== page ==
By David Bauer, senior vice president of government relations, ARTBA
Reports of competing scenarios for Senate action on some variation of a surface transportation bill swirled around Capitol Hill this past week. As this edition goes to press and with the clock ticking toward the July 31 deadline, it is clear Senate leadership and relevant committees are girding for action as early as the week ahead. It is unclear, however, what they will attempt to advance.
Several senators, notably Senate Finance Committee Chairman Orrin Hatch (R-Utah) and Senate Democratic Policy Committee Chairman Charles Schumer (D-N.Y.), continue to reference a five-month extension through the end of the calendar year as the likely outcome. A measure of this duration would require Congress to generate $8 billion in new Highway Trust Fund revenue to preserve existing levels of highway and public transportation investment. A number of supporters of this approach believe it would provide a window for Congress to reform current international tax laws to improve the global competitiveness of U.S. businesses and generate a one-time pot of money that could support a six-year highway/transit program reauthorization bill.
Senate Environment & Public Works (EPW) Committee members are continuing to advocate their six-year reauthorization proposal, which was approved unanimously June 24, for action instead of another extension. The EPW plan would require more than $90 billion in new trust fund resources. Read ARTBA’s analysis of the proposal.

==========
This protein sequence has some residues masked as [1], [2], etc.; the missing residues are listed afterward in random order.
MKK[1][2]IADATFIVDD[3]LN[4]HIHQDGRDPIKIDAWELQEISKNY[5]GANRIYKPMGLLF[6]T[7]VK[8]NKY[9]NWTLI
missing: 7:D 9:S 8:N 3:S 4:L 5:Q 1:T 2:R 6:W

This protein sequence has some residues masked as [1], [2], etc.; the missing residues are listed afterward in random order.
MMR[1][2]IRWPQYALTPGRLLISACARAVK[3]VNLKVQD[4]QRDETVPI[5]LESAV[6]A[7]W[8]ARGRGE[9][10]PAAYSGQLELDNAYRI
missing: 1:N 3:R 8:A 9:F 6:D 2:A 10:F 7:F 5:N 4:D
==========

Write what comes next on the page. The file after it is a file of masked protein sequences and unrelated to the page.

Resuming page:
Lastly, some lawmakers are suggesting a two-year extension that would move the reauthorization debate beyond the 2016 presidential election as the potential sweet spot because it would shelve this difficult issue for the immediate future. Roughly $30 billion in new revenue would be needed.
While this situation is obviously very fluid, ARTBA continues to urge all members of Congress to pass this year a six-year reauthorization bill that increases highway and public transportation investment.
ARTBA expects Senate action to move fast once they have decided on a course of action and there is no guarantee whatever plan they start with will be the final product. ARTBA members should stand ready to weigh in with their senators once the situation crystallizes. We will provide you with updates as developments occur and key messages to deliver to your senators.